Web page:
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I've be reviewing the reconciliation algorithm and code
(org.syncany.operations.DatabaseReconciliator). The code is quite
complicated, so I've focused on the algorithm. Please note that what
follows is my understanding of the algorithm, not Philipp's description.
I hope I did not make major mistakes.
If you've been following Syncany history, you know that handling
conflicts or, more generally, concurrency, was a main difficulty.
Philipp redesigned this part during the "reboot". I think the current
design is sound but needs improvement, and I explain why here.
One of the main design assumptions of Syncacy is that the storage is
dumb, removing the need for a central server. This means that syncany is
a distributed system and faces all the corresponding difficulties. For
the file content themselves, it is not a big deal because everything is
uploaded packed into multichunks which have almost guaranteed unique
names (while Syncany is not using UUID, it's the same idea
https://en.wikipedia.org/wiki/UUID). So when clients of a unique
repository are uploading things to the repository, no collision can
happen. In addition, it's easy to guarantee atomicity of one
upload/download either because the backend already guarantees it (S3) or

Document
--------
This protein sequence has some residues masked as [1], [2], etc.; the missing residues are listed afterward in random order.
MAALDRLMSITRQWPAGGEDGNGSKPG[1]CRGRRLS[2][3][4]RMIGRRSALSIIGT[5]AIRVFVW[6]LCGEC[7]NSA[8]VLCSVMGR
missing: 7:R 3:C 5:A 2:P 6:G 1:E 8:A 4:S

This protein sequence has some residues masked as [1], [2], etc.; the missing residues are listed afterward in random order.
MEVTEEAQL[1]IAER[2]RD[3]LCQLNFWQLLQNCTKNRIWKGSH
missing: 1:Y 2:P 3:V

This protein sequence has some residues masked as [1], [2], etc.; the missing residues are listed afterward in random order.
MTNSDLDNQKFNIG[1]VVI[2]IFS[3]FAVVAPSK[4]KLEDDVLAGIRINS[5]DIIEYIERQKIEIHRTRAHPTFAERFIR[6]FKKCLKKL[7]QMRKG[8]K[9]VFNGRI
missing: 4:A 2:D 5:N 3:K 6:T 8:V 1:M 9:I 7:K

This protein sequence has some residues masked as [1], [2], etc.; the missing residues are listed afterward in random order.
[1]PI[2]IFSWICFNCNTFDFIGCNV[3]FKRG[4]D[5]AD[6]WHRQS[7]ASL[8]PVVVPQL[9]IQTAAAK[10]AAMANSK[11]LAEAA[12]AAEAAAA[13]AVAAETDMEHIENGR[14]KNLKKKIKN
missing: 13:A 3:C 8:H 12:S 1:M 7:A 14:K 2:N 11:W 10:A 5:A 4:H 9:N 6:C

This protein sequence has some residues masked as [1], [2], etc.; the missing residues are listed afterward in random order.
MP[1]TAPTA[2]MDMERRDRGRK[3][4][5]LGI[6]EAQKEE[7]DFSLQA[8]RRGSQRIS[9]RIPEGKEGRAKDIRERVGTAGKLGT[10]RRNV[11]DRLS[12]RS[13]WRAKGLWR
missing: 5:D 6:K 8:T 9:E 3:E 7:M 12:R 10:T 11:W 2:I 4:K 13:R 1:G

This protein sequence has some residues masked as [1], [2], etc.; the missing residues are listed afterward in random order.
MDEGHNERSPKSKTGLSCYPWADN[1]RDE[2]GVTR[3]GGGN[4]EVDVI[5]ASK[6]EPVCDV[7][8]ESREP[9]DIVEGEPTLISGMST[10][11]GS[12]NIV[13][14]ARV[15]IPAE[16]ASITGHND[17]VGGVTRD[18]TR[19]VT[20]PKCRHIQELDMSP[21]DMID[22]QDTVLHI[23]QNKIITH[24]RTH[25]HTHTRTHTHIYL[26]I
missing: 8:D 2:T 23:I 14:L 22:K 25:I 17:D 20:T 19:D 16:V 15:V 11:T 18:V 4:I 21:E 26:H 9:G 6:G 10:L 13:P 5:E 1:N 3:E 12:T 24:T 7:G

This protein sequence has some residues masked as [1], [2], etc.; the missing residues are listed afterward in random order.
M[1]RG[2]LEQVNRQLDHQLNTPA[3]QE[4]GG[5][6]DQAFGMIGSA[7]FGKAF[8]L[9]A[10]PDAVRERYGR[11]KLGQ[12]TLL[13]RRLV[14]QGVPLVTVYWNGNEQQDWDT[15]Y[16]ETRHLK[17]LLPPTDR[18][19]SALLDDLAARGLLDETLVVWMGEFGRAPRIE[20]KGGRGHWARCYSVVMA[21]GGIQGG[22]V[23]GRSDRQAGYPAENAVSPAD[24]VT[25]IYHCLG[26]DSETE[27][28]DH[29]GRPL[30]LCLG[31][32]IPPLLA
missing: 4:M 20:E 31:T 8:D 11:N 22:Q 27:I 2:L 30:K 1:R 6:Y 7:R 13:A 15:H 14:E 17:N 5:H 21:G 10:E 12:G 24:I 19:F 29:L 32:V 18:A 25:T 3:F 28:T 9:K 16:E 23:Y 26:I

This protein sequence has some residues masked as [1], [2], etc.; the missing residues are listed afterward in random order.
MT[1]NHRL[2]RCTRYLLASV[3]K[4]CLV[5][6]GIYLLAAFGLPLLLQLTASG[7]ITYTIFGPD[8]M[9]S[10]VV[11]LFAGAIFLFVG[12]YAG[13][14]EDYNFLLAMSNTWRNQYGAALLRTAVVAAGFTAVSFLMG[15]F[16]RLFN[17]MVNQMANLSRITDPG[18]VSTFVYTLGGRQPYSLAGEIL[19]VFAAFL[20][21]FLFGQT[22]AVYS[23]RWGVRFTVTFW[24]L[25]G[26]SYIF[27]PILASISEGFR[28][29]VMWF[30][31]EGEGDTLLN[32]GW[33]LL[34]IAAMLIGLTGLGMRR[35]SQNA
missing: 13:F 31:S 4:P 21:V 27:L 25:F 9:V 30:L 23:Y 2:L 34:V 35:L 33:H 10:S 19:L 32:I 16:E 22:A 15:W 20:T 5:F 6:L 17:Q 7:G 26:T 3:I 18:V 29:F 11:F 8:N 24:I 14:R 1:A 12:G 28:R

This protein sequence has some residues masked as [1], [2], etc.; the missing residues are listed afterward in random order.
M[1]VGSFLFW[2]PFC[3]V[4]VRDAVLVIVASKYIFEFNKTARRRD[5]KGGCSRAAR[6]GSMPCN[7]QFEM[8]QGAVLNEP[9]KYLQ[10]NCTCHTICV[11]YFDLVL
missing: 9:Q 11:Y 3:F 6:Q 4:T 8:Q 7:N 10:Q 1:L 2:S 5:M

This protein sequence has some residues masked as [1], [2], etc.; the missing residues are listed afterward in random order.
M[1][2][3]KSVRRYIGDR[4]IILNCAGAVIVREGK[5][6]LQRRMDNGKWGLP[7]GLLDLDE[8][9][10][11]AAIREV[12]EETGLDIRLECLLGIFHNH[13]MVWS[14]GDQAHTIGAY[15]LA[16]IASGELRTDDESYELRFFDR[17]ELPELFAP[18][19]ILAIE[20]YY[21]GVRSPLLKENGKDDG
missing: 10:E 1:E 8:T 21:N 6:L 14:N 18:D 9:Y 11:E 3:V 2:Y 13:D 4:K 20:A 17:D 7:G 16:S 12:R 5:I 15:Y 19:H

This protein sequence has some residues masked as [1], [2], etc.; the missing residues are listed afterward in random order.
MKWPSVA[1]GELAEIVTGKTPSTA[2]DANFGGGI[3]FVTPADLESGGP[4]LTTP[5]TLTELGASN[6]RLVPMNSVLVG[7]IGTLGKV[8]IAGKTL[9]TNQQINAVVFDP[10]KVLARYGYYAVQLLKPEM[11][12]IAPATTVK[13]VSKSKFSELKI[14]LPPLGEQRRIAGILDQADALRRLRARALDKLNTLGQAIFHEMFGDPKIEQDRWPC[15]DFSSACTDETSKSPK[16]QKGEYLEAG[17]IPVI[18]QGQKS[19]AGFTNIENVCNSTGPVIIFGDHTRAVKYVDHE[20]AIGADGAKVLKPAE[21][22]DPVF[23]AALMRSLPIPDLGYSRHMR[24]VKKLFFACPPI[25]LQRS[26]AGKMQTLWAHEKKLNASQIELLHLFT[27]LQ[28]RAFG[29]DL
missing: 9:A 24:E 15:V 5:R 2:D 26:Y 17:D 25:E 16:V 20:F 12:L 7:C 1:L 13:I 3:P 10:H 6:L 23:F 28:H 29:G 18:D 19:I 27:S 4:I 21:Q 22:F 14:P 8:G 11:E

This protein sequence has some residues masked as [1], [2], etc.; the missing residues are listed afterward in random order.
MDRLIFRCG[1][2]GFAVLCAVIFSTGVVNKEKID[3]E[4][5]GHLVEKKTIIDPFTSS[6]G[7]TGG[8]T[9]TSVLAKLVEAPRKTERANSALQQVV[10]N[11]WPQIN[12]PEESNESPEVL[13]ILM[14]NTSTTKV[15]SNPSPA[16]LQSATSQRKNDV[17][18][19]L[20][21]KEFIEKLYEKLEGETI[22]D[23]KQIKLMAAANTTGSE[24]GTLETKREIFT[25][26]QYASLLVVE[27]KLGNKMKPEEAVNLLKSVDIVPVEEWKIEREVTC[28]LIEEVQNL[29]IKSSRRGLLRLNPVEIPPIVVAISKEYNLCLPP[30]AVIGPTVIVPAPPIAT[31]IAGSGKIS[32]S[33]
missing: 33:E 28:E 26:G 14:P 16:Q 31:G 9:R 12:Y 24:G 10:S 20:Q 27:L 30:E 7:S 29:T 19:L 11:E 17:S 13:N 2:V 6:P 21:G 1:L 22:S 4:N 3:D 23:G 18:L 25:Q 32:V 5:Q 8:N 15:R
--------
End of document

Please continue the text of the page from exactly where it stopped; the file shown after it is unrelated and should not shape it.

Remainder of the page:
because one can use the classical move trick (upload to file.tmp and
then ask the backend to rename file.tmp to file).
So the only remaining issue is the database: each client has a local
database which describes the full state of the repository (file
metadata, mapping between files and chunks, mapping between chunks and
multichunks, history of files, etc.). Somehow, the clients have to agree
on this database. The purpose of the DatabaseReconciliator is to make
sure they do (do not confuse this with concurrent modifications of the
files, by the way).
The first trick is that a client is given a unique name (again uuid
like) and that it will upload its modifications of dabatase has deltas
named after this unique name and with a version number. For instance, if
we have a client A, its first upload will be of the form db-A-1. As for
the multichunks, no risk of overwriting there.